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Kristin Murphy, Deseret News
Rachelle Price, left, and Melanie Leavitt participate in a candlelight processional, with sound bites from Martin Luther King Jr.'s life, at BYU in Provo on Monday, Jan. 16, 2012.
As I walk through and look at everyone here, I wonder where they would be without a Martin Luther King. I know I wouldn't be here. —Duane Domino

PROVO — Martin Luther King Jr.'s powerful voice echoed through the walkways of Brigham Young University's campus Monday, accompanying a candlelight procession to end a daylong celebration honoring Martin Luther King Jr. Day.

The procession and subsequent program were preceded by the annual Community Outreach Day, a day of service to commemorate the holiday.

"I think just the sheer act of remembrance is an important thing," said Anthony Bates, coordinator of Black History Month for BYU's Multicultural Student Services. "It is important to reflect and remember his life, his mission and what he did for each and every one of us."

The theme for Community Outreach Day, chosen by BYU's Center for Service and Learning, Utah Valley University and United Way of Utah County, was King's heed: "Everybody can be great, because anybody can serve."

"Provo exceeds the national average by 41/2 times of number of volunteers in the city," said Provo Mayor John Curtis, who shared remarks at the beginning of the day. "It tells you a lot about the culture and attitude of the people here."

Service opportunities were set up around the Wilkinson Student Center for the 1,100 participants, including making and painting wooden cars for preschools, making quilts and donating blood. Even more service opportunities were offered at places such as the Provo and Orem libraries, Animal Medical Services, the Red Cross and the Springville Museum, with a total of 35 service destinations.

"We had a day off of school and a day off of work, and we thought it would be great to serve as a family," said Shane Farnsworth, principal of American Fork Jr. High and participant in the service day. "I think instead of focusing on our own entertainment, it helps us do something together to help someone else."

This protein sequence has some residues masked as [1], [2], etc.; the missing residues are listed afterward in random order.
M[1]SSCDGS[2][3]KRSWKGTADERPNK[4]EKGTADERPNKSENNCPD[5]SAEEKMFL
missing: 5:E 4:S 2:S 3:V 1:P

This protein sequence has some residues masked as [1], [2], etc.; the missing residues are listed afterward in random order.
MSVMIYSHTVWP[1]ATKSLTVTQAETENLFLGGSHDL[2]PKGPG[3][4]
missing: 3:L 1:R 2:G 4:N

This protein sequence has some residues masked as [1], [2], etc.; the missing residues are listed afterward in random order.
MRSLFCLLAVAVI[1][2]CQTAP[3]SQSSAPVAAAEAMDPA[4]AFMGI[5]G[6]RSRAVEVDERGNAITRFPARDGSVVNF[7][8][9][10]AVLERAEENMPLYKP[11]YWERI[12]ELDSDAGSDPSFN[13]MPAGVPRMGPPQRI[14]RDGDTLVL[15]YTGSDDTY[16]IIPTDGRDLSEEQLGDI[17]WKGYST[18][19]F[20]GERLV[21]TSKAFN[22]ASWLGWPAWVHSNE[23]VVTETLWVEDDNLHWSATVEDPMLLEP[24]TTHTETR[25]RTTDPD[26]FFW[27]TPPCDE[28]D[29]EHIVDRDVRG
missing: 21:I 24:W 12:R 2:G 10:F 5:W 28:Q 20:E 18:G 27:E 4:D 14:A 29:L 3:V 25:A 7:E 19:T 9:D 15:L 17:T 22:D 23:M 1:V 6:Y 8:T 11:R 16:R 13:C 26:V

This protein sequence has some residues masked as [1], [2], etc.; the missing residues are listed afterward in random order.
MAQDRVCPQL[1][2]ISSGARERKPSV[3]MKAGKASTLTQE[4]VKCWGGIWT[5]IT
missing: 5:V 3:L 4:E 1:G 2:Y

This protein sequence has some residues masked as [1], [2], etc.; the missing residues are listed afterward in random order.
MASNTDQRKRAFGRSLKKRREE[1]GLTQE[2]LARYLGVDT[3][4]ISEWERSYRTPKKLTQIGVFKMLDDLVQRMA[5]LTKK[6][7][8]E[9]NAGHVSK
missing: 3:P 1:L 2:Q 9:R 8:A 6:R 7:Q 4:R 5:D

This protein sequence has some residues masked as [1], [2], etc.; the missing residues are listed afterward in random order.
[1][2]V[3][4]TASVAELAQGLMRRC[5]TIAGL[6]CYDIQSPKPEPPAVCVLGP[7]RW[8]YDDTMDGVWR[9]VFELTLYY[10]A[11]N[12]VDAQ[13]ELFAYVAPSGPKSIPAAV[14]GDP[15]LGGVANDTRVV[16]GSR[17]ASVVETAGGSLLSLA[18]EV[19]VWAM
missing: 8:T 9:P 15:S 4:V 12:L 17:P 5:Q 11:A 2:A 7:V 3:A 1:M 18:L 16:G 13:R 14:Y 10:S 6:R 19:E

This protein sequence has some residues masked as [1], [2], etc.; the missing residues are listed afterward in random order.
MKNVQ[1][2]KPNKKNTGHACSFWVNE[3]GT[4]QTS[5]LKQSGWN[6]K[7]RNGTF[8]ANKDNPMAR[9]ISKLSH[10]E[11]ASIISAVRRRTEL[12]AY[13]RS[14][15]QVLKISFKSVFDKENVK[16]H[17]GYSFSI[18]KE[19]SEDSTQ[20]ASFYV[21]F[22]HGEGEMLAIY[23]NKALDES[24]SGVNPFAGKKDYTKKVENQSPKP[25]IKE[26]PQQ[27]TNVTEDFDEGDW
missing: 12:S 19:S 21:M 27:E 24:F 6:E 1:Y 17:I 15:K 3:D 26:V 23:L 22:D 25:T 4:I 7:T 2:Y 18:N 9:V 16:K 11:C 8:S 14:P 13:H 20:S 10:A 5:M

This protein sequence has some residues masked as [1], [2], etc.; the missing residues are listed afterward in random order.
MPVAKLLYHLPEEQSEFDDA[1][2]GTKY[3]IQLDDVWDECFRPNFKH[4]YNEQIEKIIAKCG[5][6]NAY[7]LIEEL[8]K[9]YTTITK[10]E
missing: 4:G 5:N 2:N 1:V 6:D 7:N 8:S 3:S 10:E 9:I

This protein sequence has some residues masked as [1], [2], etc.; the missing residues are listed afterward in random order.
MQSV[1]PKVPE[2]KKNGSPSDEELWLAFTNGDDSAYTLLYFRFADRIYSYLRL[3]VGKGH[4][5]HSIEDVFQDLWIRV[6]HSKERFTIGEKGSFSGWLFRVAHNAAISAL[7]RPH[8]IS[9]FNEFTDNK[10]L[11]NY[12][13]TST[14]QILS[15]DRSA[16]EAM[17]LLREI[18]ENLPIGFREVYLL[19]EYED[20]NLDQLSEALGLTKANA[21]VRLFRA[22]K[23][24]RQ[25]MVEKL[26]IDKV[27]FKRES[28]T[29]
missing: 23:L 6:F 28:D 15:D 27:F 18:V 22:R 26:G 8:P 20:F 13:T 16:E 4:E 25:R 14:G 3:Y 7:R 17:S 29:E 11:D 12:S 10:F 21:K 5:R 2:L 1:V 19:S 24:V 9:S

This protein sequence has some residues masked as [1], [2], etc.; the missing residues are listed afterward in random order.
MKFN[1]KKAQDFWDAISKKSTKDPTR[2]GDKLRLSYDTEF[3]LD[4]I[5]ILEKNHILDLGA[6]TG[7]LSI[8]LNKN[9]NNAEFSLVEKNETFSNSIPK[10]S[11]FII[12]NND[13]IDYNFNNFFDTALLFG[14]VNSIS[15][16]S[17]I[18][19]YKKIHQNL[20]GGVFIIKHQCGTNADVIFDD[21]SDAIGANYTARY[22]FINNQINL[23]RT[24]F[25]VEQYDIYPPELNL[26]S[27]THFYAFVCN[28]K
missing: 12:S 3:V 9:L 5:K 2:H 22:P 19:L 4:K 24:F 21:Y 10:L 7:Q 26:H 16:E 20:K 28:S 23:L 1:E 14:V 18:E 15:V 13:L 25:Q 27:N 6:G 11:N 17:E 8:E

Farnsworth brought his wife, Meri Ann Farnsworth, and five children ages 7-17 to the day of service. The family made Valentine's Day cards for senior citizens together.

Charles Krebs, a program director with BYU's Center for Service and Learning, said the preparation for this year began right after last year's successful event.

"To see it pay off today is just fantastic and to see so many people come and get together as a community," Krebs said. "The pieces fit together today, and we've created a beautiful puzzle."

The day ended with the annual Walk of Life: a celebration of the life and mission of Martin Luther King Jr. The candlelight procession began at the Carillon Bell Tower, and throughout were sounds of important quotes and sound bites from King's life.

Duane Domino, a graduate student from Brigham Young University and participant in the candlelight procession, said this day has special meaning for him, as his parents marched for civil rights in the 1960s and were thrown in jail for their beliefs.

"As I walk through and look at everyone here, I wonder where they would be without a Martin Luther King. I know I wouldn't be here," Domino said.

The walk ended at the Wilkinson Center, where remarks were made by keynote speaker Keith Hamilton, BYU's J. Reuben Clark Law School's first black graduate and author of the recently published book "Last Laborer: Thoughts and Reflections of a Black Mormon."

"Dr. King had a dream," Hamilton said in his speech. "It is my prayer that we continue to have the vision to make his dream a reality. May we rise up tonight with a greater readiness. May we stand with greater determination. And may we move on in these powerful days, these days of challenge, to make America what it ought to be."

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